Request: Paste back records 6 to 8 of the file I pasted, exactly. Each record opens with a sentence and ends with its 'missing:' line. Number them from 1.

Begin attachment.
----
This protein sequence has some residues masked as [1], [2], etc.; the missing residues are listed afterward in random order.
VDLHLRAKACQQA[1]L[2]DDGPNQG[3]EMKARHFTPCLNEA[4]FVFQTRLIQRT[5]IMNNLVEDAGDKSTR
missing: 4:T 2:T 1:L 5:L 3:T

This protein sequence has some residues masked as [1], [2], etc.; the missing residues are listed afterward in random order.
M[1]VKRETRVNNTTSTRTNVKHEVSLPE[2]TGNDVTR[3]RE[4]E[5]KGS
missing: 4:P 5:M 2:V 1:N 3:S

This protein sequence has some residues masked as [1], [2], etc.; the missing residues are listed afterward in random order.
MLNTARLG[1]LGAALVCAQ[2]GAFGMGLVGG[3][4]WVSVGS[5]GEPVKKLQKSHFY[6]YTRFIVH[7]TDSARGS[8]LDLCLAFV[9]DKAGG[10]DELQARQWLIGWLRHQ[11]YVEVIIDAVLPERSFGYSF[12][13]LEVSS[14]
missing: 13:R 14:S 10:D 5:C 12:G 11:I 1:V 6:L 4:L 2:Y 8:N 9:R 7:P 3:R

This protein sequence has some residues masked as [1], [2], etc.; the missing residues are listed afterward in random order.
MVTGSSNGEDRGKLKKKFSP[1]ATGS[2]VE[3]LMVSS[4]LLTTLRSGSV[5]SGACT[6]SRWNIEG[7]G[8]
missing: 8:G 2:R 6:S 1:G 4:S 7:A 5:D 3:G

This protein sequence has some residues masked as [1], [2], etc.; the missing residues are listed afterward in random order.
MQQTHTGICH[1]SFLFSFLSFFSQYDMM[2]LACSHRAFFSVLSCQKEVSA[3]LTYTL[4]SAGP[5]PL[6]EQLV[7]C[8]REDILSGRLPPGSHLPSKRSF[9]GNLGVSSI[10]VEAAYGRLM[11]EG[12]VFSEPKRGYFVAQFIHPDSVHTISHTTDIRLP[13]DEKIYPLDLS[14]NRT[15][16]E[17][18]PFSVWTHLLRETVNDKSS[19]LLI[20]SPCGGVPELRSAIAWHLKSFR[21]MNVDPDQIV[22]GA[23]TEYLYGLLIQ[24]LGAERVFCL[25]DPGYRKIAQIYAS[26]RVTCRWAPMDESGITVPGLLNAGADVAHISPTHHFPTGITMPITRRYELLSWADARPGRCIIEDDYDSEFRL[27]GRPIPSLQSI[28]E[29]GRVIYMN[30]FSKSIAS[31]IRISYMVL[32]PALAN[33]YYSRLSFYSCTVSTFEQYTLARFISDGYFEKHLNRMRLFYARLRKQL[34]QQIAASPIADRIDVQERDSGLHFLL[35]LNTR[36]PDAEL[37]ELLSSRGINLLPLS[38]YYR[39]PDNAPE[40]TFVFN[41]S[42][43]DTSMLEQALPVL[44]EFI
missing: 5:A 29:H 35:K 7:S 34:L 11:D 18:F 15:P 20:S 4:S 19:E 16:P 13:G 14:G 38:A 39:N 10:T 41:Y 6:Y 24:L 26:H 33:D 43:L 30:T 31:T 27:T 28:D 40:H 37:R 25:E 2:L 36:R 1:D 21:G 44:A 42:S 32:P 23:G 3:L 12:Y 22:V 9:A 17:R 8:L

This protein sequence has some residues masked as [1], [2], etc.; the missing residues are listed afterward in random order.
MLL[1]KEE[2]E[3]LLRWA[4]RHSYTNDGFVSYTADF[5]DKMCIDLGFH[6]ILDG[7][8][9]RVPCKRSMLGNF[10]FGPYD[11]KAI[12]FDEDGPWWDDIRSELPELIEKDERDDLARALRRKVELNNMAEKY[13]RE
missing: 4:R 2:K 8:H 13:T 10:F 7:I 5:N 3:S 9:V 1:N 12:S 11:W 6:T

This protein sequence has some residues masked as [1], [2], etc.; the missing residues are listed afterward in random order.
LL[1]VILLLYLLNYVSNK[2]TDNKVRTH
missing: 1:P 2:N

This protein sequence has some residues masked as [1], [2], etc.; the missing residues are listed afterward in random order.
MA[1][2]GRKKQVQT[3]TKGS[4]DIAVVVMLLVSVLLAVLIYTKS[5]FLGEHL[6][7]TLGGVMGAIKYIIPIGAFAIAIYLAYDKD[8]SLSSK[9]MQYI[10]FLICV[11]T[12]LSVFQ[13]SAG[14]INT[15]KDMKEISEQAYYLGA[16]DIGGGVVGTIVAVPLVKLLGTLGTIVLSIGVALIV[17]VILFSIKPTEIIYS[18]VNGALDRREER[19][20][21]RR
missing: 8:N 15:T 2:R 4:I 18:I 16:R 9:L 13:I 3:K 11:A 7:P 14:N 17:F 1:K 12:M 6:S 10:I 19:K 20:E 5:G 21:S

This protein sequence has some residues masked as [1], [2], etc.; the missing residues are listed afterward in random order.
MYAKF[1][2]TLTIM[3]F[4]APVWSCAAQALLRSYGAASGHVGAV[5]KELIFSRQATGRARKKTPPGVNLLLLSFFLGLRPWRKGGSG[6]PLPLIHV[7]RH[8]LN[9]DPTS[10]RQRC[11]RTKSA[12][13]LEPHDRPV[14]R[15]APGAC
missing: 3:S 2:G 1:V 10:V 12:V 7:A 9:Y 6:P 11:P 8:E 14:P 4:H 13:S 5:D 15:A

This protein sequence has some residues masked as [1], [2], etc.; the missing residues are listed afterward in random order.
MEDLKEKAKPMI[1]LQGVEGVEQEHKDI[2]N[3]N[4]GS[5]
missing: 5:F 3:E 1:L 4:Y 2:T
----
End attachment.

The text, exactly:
This protein sequence has some residues masked as [1], [2], etc.; the missing residues are listed afterward in random order.
MLL[1]KEE[2]E[3]LLRWA[4]RHSYTNDGFVSYTADF[5]DKMCIDLGFH[6]ILDG[7][8][9]RVPCKRSMLGNF[10]FGPYD[11]KAI[12]FDEDGPWWDDIRSELPELIEKDERDDLARALRRKVELNNMAEKY[13]RE
missing: 4:R 2:K 8:H 13:T 10:F 7:I 5:N 3:S 9:V 1:N 12:S 11:W 6:T

This protein sequence has some residues masked as [1], [2], etc.; the missing residues are listed afterward in random order.
LL[1]VILLLYLLNYVSNK[2]TDNKVRTH
missing: 1:P 2:N

This protein sequence has some residues masked as [1], [2], etc.; the missing residues are listed afterward in random order.
MA[1][2]GRKKQVQT[3]TKGS[4]DIAVVVMLLVSVLLAVLIYTKS[5]FLGEHL[6][7]TLGGVMGAIKYIIPIGAFAIAIYLAYDKD[8]SLSSK[9]MQYI[10]FLICV[11]T[12]LSVFQ[13]SAG[14]INT[15]KDMKEISEQAYYLGA[16]DIGGGVVGTIVAVPLVKLLGTLGTIVLSIGVALIV[17]VILFSIKPTEIIYS[18]VNGALDRREER[19][20][21]RR
missing: 8:N 15:T 2:R 4:I 18:I 16:R 9:L 13:I 3:K 11:A 7:P 14:N 17:F 1:K 12:M 6:S 10:I 19:K 20:E 5:G 21:S